Relics of past?

The title of the j. column is Jewish Celebrities, but where are they? 

Most of them are either non-Jews, or half or quarter or partially Jewish. How about Madeleine Albright, James Schlesinger, Sean Penn, Goldie Hawn or most of Hollywood, who are either totally secular or have lost any connection to Judaism? 

How about half of our country — most have some Jewish connection.  

Can't we do better than that? 

I assume others, like me, look forward to reading about Jewish celebrities. These “Jewish celebrities” would be just as home in the Catholic Digest or some other gentile publication.

How about devoting a column or two on some real Jews, not some relics of past generations?

Howard J. Leavitt | Riverside

License to kill?

In 1967, Israel took the West Bank from Jordan. That was the price Jordan paid for launching an attack against Israel, joining Egypt and Syria in what was intended to be the final war to drive Israel into the sea.

Ironically, under Israeli rule from 1967 to 1993, the West Bank’s economy was among the fastest growing in the world thanks to burgeoning commerce between Israelis and Palestinians.

Health care improved and the mortality rate dropped. Where there had been not a single institution of higher learning, by the early 1990s there were seven universities in the West Bank

What stopped this momentum? The Oslo peace process.

After 1993, Yasser Arafat returned from exile in Tunisia. Arafat made the territories under his control a safe haven for all manner of terrorists.

Then, in 2000 at Camp David, he turned down an Israeli offer for full statehood in 95 percent of the West Bank and Gaza and launched a wave of terror beyond anything Israel had ever experienced.

The real point of the hearings in The Hague was to challenge Israel’s right to self-defense, Israel’s right to exist, to ask a respected international body to issue a license to kill Israelis.

Solon L. Rosenblatt | Greenbrae

Emotional vigil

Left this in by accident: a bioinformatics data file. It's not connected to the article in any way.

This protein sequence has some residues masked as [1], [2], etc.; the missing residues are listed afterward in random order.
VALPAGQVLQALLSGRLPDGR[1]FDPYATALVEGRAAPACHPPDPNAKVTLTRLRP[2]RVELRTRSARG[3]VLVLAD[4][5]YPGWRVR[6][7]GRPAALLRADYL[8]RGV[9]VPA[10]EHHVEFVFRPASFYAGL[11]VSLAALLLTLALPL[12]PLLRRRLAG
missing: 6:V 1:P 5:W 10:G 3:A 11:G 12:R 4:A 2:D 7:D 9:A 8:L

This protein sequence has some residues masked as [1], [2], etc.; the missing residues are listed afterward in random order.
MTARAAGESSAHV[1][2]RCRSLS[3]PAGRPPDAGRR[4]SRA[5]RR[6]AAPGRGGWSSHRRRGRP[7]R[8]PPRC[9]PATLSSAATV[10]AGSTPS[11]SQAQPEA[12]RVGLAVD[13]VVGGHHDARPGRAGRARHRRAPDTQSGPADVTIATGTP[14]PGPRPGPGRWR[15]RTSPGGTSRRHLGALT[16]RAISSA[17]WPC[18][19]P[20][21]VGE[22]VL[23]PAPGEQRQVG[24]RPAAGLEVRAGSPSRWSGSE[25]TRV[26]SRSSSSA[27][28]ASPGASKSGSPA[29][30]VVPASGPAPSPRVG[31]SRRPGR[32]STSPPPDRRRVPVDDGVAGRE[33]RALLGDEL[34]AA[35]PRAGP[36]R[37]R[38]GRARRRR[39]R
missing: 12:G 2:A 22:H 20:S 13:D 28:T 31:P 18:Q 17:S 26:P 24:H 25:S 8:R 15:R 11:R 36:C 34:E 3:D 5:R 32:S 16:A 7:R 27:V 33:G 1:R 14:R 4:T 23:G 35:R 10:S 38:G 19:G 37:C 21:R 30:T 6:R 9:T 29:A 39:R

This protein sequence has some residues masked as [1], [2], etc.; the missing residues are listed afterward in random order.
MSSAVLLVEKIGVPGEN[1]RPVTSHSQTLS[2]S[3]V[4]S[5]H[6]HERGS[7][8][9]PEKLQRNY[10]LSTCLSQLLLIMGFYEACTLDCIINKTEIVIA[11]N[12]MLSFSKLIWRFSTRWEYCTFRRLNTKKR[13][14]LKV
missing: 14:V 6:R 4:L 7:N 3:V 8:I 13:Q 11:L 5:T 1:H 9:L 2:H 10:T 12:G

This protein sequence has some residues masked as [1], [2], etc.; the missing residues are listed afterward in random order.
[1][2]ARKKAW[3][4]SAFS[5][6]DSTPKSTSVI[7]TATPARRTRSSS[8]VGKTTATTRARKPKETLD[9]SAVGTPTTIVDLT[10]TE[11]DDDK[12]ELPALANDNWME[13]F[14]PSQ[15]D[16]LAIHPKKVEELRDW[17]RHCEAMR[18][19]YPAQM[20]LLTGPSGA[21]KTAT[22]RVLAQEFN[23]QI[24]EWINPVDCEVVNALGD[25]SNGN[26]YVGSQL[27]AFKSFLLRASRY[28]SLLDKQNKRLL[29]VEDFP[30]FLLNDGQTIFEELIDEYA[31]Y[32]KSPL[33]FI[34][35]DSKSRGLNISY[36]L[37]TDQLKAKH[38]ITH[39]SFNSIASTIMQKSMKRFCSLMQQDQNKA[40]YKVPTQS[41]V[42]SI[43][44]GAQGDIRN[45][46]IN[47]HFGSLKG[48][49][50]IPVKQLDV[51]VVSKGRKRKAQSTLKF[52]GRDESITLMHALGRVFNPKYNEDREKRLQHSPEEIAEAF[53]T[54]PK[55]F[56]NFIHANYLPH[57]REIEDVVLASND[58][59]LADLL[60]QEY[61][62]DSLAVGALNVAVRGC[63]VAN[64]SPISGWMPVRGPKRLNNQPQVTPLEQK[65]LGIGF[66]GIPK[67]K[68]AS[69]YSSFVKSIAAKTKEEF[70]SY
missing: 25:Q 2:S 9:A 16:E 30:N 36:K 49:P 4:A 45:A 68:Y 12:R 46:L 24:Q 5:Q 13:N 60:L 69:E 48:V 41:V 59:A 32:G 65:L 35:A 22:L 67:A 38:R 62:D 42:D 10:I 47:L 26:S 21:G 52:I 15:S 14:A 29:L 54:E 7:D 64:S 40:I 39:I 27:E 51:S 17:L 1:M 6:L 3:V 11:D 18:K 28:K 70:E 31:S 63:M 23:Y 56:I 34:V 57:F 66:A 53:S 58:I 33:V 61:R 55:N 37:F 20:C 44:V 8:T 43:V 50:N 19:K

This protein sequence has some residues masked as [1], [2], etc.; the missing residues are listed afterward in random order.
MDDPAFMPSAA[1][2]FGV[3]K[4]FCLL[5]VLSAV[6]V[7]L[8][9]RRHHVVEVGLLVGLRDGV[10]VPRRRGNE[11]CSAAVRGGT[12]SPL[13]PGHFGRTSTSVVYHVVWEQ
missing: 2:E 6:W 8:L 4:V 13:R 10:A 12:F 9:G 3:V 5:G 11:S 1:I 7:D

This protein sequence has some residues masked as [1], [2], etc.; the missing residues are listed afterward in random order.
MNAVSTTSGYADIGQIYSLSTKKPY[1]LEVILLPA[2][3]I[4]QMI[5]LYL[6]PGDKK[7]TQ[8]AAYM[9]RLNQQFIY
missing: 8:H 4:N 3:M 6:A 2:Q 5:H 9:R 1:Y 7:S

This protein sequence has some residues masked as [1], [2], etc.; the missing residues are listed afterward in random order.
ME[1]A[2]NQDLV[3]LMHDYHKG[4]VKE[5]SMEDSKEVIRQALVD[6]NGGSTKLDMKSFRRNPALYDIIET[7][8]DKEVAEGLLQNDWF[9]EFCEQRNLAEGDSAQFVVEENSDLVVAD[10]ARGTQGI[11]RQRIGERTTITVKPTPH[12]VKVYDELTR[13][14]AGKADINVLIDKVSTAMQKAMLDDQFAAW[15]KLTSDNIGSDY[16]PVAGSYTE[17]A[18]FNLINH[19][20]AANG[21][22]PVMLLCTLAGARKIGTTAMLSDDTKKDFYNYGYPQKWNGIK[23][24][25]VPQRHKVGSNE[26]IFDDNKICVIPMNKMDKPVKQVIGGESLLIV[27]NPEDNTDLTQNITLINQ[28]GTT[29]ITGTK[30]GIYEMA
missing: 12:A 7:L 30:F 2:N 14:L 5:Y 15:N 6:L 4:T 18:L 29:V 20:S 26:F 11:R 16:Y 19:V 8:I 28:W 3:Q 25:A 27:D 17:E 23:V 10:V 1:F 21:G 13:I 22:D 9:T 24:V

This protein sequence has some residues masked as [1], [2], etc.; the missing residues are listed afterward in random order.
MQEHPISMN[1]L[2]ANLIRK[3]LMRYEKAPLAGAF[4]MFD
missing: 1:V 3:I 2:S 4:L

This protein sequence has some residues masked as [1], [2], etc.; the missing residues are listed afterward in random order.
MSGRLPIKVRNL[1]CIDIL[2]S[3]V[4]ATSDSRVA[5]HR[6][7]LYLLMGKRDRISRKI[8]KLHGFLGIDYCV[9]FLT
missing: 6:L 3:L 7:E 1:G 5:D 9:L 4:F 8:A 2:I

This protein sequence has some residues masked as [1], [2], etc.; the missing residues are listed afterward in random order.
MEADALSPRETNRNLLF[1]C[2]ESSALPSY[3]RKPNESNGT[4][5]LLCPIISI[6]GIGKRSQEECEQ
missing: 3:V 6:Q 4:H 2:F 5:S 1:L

I went to The Hague with three other supporters of the fence from Los Angeles. We stood in rain, sleet, snow and bitter cold for two days while the names of over 900 victims were read to a very emotional crowd.

Then, over 1,000 Christians marched through the streets past the “Peace Palace” with photos of every victim of a homicide murder.

Roz Rothstein, executive officer of www.standwithus.com, stood with Sylvan Zeiden, Roberta Seid and myself to share heartbreak and heartwarming stories and events that took place at The Hague for three days.

We spoke to Dutch citizens who came to view the skeletal remains of a bombed bus, with tears in their eyes, as they lamented the fact that they see a rise in anti-Semitism again in Europe.

They cried with me, and we cried for all those lost in senseless tragedy.

We all stood together, in unity, from right, left and center, to memorialize the lives of those lost, and to protect the future.

Lives cannot be rebuilt, but fences can be torn down.

Allyson Rowen Taylor | Valley Glen

Holocaust education

In the Feb. 6 j., Joe Eskenazi reviewed “Yossel: April 29, 1943,” the stunning new graphic novel about the Warsaw Ghetto revolt, written and illustrated by legendary comic book artist Joe Kubert.

Eskenazi calls it a “gripping and magnificently drawn instant classic … that succeeds in honoring the integrity of the Shoah.” Yet he also says it “may not sit especially well with those who believe it is … improper for a non-survivor to dramatize the Shoah.”

Perhaps there is somebody who holds that view, but I have never met such a person.

To say non-survivors shouldn’t dramatize the Holocaust would be to say the ill-fated voyage of the refugee ship St. Louis shouldn’t have been dramatized in the film “Voyage of the Damned”; Robin Williams shouldn’t have starred in “Jakob the Liar”; and Steven Spielberg shouldn’t have made “Schindler’s List.”

It should be obvious that such popular dramatizations have contributed significantly to the American public’s awareness of the Holocaust.

It is fortunate, indeed, that Kubert, a member of the Arts & Letters Council of the David S. Wyman Institute for Holocaust Studies, has chosen to use his talent to further the cause of Holocaust education.

Rafael Medoff | Melrose Park, Pa.
director, Wyman Institute